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Ask Aroog is an advice column for University of Kansas students to ask columnist Aroog Khaliq for advice on love, relationships and life.

Dear Aroog,

When I think back on my romantic history, it's largely a repeating pattern of my crushes choosing my friends over me. From the multiple guys in high school who got close to me only to eventually ask out my best friend, to being set up on a blind date with a guy who was clearly head over heels for the mutual friend who had set us up, to my current crush sleeping with a "friend" of mine who knew how I felt about said guy and still chose to sleep with him.

All of this has left me with a major case of “always the bridesmaid, never the bride” syndrome. How do I get over this feeling that I'm just the discount version of my friends, when everyone seems to only want name-brand? And how do I fight the resentment that's bubbled up in my chest toward the friends who are always chosen over me by no action of their own?

Any advice would be much appreciated,

27 Hypothetical Dresses


Dear 27 Hypothetical Dresses,

As many tweetdeckers’ recycled hits can attest to, no one likes to be a second choice, least of all time after time. What the hurt in your letter slides past, though, is that it’s not an inherent flaw within you that’s bringing these situations about. These dating non-starters can largely be chalked up to these crushes’ inability to communicate their true feelings, then bringing you into the crossfire. The exception being your “friend,” who has shown her true colors by crossing a boundary you clearly set up. May the door of your good opinion hit her on her way out!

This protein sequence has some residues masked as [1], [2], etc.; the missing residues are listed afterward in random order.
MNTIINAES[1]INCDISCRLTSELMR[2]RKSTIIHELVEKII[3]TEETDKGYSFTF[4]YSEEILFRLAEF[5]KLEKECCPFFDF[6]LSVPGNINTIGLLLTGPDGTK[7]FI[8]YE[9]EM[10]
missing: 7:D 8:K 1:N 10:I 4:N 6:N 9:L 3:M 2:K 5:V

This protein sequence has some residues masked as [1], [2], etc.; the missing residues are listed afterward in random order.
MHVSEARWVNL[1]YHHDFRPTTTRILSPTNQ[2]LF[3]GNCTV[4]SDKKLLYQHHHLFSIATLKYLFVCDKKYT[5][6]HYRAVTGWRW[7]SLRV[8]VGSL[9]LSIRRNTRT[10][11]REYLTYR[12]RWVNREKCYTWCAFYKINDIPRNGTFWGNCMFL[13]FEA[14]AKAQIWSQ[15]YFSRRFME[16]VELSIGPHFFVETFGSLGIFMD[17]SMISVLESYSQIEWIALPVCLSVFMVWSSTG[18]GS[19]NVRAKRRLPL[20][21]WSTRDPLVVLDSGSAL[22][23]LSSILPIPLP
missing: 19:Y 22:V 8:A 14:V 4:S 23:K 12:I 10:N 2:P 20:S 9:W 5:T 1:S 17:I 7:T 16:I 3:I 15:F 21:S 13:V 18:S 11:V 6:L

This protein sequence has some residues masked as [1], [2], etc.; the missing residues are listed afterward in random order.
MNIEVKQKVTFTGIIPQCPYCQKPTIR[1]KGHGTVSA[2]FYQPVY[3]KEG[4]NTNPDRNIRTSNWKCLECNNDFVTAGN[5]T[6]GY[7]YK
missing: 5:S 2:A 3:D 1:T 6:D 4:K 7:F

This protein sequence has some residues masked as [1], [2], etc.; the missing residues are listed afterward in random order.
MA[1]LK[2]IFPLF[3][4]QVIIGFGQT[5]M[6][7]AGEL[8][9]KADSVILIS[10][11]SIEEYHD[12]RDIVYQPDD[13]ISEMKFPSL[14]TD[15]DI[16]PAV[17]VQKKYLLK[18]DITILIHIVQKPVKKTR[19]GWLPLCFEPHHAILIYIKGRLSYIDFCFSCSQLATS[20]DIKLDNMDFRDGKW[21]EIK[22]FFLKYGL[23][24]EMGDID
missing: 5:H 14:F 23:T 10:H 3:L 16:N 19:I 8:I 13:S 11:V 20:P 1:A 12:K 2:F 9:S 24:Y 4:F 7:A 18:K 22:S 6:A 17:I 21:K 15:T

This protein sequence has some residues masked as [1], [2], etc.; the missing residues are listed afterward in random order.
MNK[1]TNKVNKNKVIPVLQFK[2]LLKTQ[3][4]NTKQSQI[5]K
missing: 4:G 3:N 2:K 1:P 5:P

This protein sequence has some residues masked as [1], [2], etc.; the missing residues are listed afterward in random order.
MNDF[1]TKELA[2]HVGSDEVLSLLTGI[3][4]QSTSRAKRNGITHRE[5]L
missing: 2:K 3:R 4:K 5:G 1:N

I urge you to look past the surface of this pattern because it goes without saying that you deserve better than someone who walks past the light of your infatuation. It is tempting to take these series of quasi-rejections and turn them into a tool for self-flagellation, but adding that to the pain of an unrequited crush is not the way to heal. If your crushes did not even know how you felt, then it is unfair to utterly vilify them, unless one of them was a professional mind-reader. 

If you did submit to the mortifying ordeal of having your feelings known beforehand, then I applaud you for trying to be honest in an era of ghosting and callous casualness. Remember, however, that even when your crushes turn to one of your friends and you have to witness the happiness secondhand, you aren’t lesser. Perhaps you weren’t that man’s type, or he wasn’t ready for a relationship when he was talking to you. Neither of those things are yours to control, nor should you entertain the urge to think about how you size up compared to the girls who did secure the relationship.

There is nothing lacking in you, 27. You are a thousand name brands yourself; you just might not be the one that your crushes are looking for.

If your friends do happen to be the “right” ones, remember that this designation is intensely specific. They are “right” for this one person, just as you will be “right” for someone else. Feeling left behind is natural when others are experiencing a phase of life that you are trying to break into, but you know that you won’t always move at the same pace as everyone else. Take a deep breath when this resentment bubbles up, and remember: You are valuable and will experience the reciprocation that you hunger for. Until you get there, revel in being a Thierry Mugler instead of a Louis Vuitton or Chanel. Treat yourself gently. I believe in you.



Edited by Madeleine Rheinheimer